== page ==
* EBRD halves regional growth forecast to 1.4 pct from 2.7 pct for 2014
* Warns more sanctions could cut growth to near zero, put Russia in recession
* Ukraine economy seen plunging 7 pct in 2014, no growth in 2015
* Turkey's forecasts lowered to 2.5 from 3.3 percent
(Adds chief economist, Latvia growth forecast)
WARSAW, May 14 (Reuters) - The European Bank for Reconstruction and Development slashed its regional growth forecasts in half on Wednesday and warned of damage to the world economy if the crisis in Ukraine sends Russia into recession.
The bank has begun its annual two-day meeting in Warsaw against the backdrop of the worst East-West standoff since the Cold War ended 25 years ago, set off by Russia's annexation of Crimea and alleged backing for separatists in eastern Ukraine.
"What we are worried about, really, is the potential escalation of the sanctions, particularly on the financial system," EBRD chief economist Erik Berglof told a news conference.
The combination of the Ukraine-Russia geopolitical crisis and slowdowns in other big economies like Turkey meant growth in the region was now forecast to reach just 1.4 percent in 2014 rather than the 2.7 percent predicted in January, the EBRD said.
Faltering growth in the emerging markets that are the focus of EBRD activities is potentially bad news for Europe's developed economies as well. They look to dynamic growth in emerging countries to pull up their own lackluster economies.
Russia's economy was already slowing before its annexation of Crimea drew international sanctions. The extra strain means growth is now likely to flatten this year and reach just 0.6 percent in 2015, the EBRD said. It had forecast growth of 2.5 percent this year.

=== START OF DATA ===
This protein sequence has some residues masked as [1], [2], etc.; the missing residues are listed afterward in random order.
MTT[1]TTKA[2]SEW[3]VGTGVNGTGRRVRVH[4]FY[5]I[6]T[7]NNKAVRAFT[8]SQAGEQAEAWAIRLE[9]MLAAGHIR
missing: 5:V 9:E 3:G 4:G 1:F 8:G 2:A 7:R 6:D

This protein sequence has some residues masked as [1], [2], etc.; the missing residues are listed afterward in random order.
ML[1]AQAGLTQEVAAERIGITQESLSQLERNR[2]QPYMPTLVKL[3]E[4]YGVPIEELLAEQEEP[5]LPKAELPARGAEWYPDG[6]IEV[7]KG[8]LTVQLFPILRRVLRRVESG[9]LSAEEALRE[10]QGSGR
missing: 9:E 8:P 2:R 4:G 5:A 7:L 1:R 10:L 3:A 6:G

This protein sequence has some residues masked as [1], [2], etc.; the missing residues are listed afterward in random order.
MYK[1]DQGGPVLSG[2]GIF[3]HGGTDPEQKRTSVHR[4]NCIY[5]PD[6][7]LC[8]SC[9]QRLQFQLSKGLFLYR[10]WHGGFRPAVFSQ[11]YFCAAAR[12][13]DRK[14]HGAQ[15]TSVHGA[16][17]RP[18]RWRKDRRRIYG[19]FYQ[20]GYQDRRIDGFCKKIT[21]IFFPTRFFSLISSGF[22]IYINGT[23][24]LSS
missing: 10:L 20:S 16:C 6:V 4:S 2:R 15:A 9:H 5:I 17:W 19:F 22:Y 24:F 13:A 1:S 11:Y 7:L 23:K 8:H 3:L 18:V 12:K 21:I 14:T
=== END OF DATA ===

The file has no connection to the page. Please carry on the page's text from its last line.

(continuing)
Worse still, Russia, the region's biggest economy, could fall into recession if more serious sanctions are imposed, the EBRD warned - and that could drag down growth worldwide.
Even under current conditions, Ukraine's economy is expected to plunge 7 percent this year and not grow at all next year. If its crisis escalates, the damage would be even worse.
"Under a more negative scenario, the Russian economy would enter recession and output contraction in Ukraine would deepen," the EBRD said in a report.
"Coupled with increased risk aversion in global markets, this would bring growth in the EBRD region to a standstill. At this point, the Russia/Ukraine crisis would start impacting the global economy."
Latvian Finance Minister Andris Vilks said at the EBRD meeting he may lower his forecast for gross domestic product growth because of the Ukraine crisis. Latvia depends on Moscow for trade and energy, and it has already revised the forecast to 4 percent from 4.3 percent.
The Cold War-tinged unrest was not the only source of downward pressure the EBRD identified.
Lending is slowing in the region as Austrian, Italian, German and Greek banks retrench following the euro crisis. High levels of bad loans are prevalent, most notably in ex-Yugoslav states, Bulgaria and Romania.
Political strains are also widespread. Poland may relax its fiscal discipline to win election votes next year. Hungary's unorthodox monetary policy remains under scrutiny.
Euro zone member Slovenia is back in the spotlight after its government collapsed last month, with a rescue plan to cut public debt and deal with non-performing bank loans still incomplete.
"The political situation is uncertain again; having said that, there is a strong commitment to restructuring," Berglof, the EBRD chief economist, said.
The EBRD has expanded its reach in recent years to include Mongolia, Turkey and the economies affected directly or indirectly by the 2011 Arab Spring, such as Morocco, Egypt, Tunisia and Jordan.
The EBRD also cut its forecast for Turkey, another of the big economies in the bank's area. It now predicts 2.5 percent growth, down from the previous 3.3 percent.
It added, however, that Turkey had performed better than some had predicted at the peak of its market turmoil early in the year.
(For full forecasts click http://www.ebrd.com/pages/research/economics/data/macro.shtml)
(Writing by Marc Jones and Christian Lowe; Editing by Larry King)